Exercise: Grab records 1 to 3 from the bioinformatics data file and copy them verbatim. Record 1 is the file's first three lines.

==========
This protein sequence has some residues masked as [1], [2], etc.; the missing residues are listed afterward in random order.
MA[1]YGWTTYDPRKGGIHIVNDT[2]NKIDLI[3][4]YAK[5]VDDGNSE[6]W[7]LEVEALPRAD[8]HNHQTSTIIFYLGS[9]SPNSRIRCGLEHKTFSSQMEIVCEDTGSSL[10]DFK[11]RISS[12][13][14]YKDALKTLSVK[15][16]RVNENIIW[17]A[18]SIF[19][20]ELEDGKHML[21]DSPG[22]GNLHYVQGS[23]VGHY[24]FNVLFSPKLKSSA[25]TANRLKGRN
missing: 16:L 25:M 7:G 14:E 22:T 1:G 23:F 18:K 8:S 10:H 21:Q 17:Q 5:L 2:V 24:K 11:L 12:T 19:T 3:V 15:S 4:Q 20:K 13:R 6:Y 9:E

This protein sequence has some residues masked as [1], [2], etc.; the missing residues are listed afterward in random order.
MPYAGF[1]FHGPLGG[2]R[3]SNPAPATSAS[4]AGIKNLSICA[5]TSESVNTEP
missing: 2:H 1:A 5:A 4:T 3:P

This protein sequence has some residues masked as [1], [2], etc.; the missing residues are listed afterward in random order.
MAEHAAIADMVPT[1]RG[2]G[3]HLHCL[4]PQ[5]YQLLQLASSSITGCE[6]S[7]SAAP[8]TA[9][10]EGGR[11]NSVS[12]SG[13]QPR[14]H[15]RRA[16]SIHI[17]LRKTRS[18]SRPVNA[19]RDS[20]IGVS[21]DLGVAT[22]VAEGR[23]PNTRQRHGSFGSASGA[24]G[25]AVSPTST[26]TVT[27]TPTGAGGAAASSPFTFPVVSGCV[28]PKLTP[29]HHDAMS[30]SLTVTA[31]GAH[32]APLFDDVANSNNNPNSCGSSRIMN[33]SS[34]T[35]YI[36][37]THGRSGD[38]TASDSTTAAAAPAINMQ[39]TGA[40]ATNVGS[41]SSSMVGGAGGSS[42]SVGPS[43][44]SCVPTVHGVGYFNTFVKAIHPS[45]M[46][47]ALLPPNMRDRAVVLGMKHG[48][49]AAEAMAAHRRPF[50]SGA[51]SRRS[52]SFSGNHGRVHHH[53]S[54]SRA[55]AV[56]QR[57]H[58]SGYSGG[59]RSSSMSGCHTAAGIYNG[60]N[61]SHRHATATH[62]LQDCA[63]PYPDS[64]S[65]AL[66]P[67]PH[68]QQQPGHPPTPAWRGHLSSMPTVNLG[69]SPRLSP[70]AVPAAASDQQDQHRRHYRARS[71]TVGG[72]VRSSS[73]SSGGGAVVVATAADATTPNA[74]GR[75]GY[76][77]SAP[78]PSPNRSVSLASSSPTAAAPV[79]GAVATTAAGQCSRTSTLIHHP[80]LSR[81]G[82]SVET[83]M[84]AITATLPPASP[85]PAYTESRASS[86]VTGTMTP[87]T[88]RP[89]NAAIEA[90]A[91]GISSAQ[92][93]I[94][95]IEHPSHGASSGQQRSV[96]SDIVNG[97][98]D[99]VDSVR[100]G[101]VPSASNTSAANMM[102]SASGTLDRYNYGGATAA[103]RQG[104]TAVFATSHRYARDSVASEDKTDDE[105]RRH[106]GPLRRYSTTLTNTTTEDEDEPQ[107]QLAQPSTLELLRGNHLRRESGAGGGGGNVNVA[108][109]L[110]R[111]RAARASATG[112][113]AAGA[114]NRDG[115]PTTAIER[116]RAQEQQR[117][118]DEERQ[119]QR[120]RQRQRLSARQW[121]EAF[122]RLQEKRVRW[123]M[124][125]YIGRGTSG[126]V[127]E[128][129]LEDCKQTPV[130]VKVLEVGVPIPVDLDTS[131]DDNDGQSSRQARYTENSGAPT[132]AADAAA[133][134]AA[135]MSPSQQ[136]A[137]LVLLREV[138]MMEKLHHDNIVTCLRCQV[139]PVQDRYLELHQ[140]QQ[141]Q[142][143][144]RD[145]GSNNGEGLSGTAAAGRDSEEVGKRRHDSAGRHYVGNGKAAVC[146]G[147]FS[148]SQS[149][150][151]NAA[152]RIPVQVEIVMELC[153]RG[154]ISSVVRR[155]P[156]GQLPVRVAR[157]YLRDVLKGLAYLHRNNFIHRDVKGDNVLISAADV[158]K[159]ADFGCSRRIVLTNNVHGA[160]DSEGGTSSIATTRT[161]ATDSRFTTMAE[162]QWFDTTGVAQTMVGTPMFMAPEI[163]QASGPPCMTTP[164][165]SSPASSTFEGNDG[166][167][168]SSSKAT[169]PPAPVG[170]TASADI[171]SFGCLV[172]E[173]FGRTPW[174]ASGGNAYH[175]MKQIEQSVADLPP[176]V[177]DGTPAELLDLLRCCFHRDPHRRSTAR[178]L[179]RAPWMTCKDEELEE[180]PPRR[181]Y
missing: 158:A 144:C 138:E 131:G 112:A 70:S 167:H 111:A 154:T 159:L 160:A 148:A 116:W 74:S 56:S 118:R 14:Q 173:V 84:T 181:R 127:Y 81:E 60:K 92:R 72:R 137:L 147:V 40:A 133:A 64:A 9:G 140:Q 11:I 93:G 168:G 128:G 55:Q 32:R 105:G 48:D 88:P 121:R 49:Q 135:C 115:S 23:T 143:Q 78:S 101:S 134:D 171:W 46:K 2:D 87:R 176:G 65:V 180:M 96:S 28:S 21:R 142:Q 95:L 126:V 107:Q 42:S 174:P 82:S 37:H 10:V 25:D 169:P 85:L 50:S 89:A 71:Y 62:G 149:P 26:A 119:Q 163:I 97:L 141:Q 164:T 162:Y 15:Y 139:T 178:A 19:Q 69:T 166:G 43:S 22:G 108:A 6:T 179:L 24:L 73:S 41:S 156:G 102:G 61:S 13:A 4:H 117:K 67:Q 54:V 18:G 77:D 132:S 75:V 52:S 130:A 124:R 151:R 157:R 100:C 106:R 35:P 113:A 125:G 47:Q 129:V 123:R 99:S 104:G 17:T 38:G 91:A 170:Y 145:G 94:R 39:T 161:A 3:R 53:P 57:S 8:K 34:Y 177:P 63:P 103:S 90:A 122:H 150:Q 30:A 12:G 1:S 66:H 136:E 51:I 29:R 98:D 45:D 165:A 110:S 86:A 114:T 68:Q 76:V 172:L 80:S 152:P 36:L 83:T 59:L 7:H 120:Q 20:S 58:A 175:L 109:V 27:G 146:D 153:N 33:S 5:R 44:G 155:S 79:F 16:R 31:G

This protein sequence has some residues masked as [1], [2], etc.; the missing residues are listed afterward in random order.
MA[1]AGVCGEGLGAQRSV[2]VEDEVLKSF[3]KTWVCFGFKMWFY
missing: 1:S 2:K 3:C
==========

This protein sequence has some residues masked as [1], [2], etc.; the missing residues are listed afterward in random order.
MA[1]YGWTTYDPRKGGIHIVNDT[2]NKIDLI[3][4]YAK[5]VDDGNSE[6]W[7]LEVEALPRAD[8]HNHQTSTIIFYLGS[9]SPNSRIRCGLEHKTFSSQMEIVCEDTGSSL[10]DFK[11]RISS[12][13][14]YKDALKTLSVK[15][16]RVNENIIW[17]A[18]SIF[19][20]ELEDGKHML[21]DSPG[22]GNLHYVQGS[23]VGHY[24]FNVLFSPKLKSSA[25]TANRLKGRN
missing: 16:L 25:M 7:G 14:E 22:T 1:G 23:F 18:K 8:S 10:H 21:Q 17:Q 5:L 2:V 24:K 11:L 12:T 19:T 3:V 15:S 4:Q 20:K 13:R 6:Y 9:E

This protein sequence has some residues masked as [1], [2], etc.; the missing residues are listed afterward in random order.
MPYAGF[1]FHGPLGG[2]R[3]SNPAPATSAS[4]AGIKNLSICA[5]TSESVNTEP
missing: 2:H 1:A 5:A 4:T 3:P

This protein sequence has some residues masked as [1], [2], etc.; the missing residues are listed afterward in random order.
MAEHAAIADMVPT[1]RG[2]G[3]HLHCL[4]PQ[5]YQLLQLASSSITGCE[6]S[7]SAAP[8]TA[9][10]EGGR[11]NSVS[12]SG[13]QPR[14]H[15]RRA[16]SIHI[17]LRKTRS[18]SRPVNA[19]RDS[20]IGVS[21]DLGVAT[22]VAEGR[23]PNTRQRHGSFGSASGA[24]G[25]AVSPTST[26]TVT[27]TPTGAGGAAASSPFTFPVVSGCV[28]PKLTP[29]HHDAMS[30]SLTVTA[31]GAH[32]APLFDDVANSNNNPNSCGSSRIMN[33]SS[34]T[35]YI[36][37]THGRSGD[38]TASDSTTAAAAPAINMQ[39]TGA[40]ATNVGS[41]SSSMVGGAGGSS[42]SVGPS[43][44]SCVPTVHGVGYFNTFVKAIHPS[45]M[46][47]ALLPPNMRDRAVVLGMKHG[48][49]AAEAMAAHRRPF[50]SGA[51]SRRS[52]SFSGNHGRVHHH[53]S[54]SRA[55]AV[56]QR[57]H[58]SGYSGG[59]RSSSMSGCHTAAGIYNG[60]N[61]SHRHATATH[62]LQDCA[63]PYPDS[64]S[65]AL[66]P[67]PH[68]QQQPGHPPTPAWRGHLSSMPTVNLG[69]SPRLSP[70]AVPAAASDQQDQHRRHYRARS[71]TVGG[72]VRSSS[73]SSGGGAVVVATAADATTPNA[74]GR[75]GY[76][77]SAP[78]PSPNRSVSLASSSPTAAAPV[79]GAVATTAAGQCSRTSTLIHHP[80]LSR[81]G[82]SVET[83]M[84]AITATLPPASP[85]PAYTESRASS[86]VTGTMTP[87]T[88]RP[89]NAAIEA[90]A[91]GISSAQ[92][93]I[94][95]IEHPSHGASSGQQRSV[96]SDIVNG[97][98]D[99]VDSVR[100]G[101]VPSASNTSAANMM[102]SASGTLDRYNYGGATAA[103]RQG[104]TAVFATSHRYARDSVASEDKTDDE[105]RRH[106]GPLRRYSTTLTNTTTEDEDEPQ[107]QLAQPSTLELLRGNHLRRESGAGGGGGNVNVA[108][109]L[110]R[111]RAARASATG[112][113]AAGA[114]NRDG[115]PTTAIER[116]RAQEQQR[117][118]DEERQ[119]QR[120]RQRQRLSARQW[121]EAF[122]RLQEKRVRW[123]M[124][125]YIGRGTSG[126]V[127]E[128][129]LEDCKQTPV[130]VKVLEVGVPIPVDLDTS[131]DDNDGQSSRQARYTENSGAPT[132]AADAAA[133][134]AA[135]MSPSQQ[136]A[137]LVLLREV[138]MMEKLHHDNIVTCLRCQV[139]PVQDRYLELHQ[140]QQ[141]Q[142][143][144]RD[145]GSNNGEGLSGTAAAGRDSEEVGKRRHDSAGRHYVGNGKAAVC[146]G[147]FS[148]SQS[149][150][151]NAA[152]RIPVQVEIVMELC[153]RG[154]ISSVVRR[155]P[156]GQLPVRVAR[157]YLRDVLKGLAYLHRNNFIHRDVKGDNVLISAADV[158]K[159]ADFGCSRRIVLTNNVHGA[160]DSEGGTSSIATTRT[161]ATDSRFTTMAE[162]QWFDTTGVAQTMVGTPMFMAPEI[163]QASGPPCMTTP[164][165]SSPASSTFEGNDG[166][167][168]SSSKAT[169]PPAPVG[170]TASADI[171]SFGCLV[172]E[173]FGRTPW[174]ASGGNAYH[175]MKQIEQSVADLPP[176]V[177]DGTPAELLDLLRCCFHRDPHRRSTAR[178]L[179]RAPWMTCKDEELEE[180]PPRR[181]Y
missing: 158:A 144:C 138:E 131:G 112:A 70:S 167:H 111:A 154:T 159:L 160:A 148:A 116:W 74:S 56:S 118:R 14:Q 173:V 84:T 181:R 127:Y 81:E 60:K 92:R 72:R 137:L 147:V 40:A 133:A 64:A 9:G 140:Q 11:I 93:G 168:G 128:G 55:Q 32:R 105:G 48:D 88:P 121:R 49:Q 135:C 115:S 23:T 143:Q 78:S 101:S 134:D 171:W 46:K 2:D 87:R 176:G 65:V 180:M 96:S 28:S 21:R 142:Q 95:L 126:V 107:Q 42:S 174:P 82:S 37:H 10:V 25:D 169:P 85:L 50:S 89:A 71:Y 62:G 149:P 26:A 119:Q 163:I 97:L 141:Q 164:T 162:Y 15:Y 139:T 178:A 19:Q 69:T 166:G 43:S 22:G 108:A 6:T 179:L 24:L 73:S 41:S 156:G 102:G 61:S 13:A 4:H 117:K 67:Q 54:V 18:G 77:D 132:S 75:V 52:S 130:A 124:R 151:R 157:R 100:C 106:R 35:P 113:A 125:G 47:Q 129:V 123:R 99:S 104:G 17:T 38:G 91:A 170:Y 145:G 94:R 39:T 161:A 3:R 53:P 57:S 8:K 34:Y 177:P 63:P 103:S 90:A 122:H 150:Q 30:A 12:G 1:S 66:H 136:E 51:I 29:R 98:D 45:D 165:A 110:S 86:A 114:T 68:Q 76:V 172:L 80:S 152:P 36:L 83:T 59:L 7:H 120:Q 20:S 58:A 175:L 109:V 27:G 146:D 153:N 33:S 5:R 44:G 155:S 79:F 16:R 31:G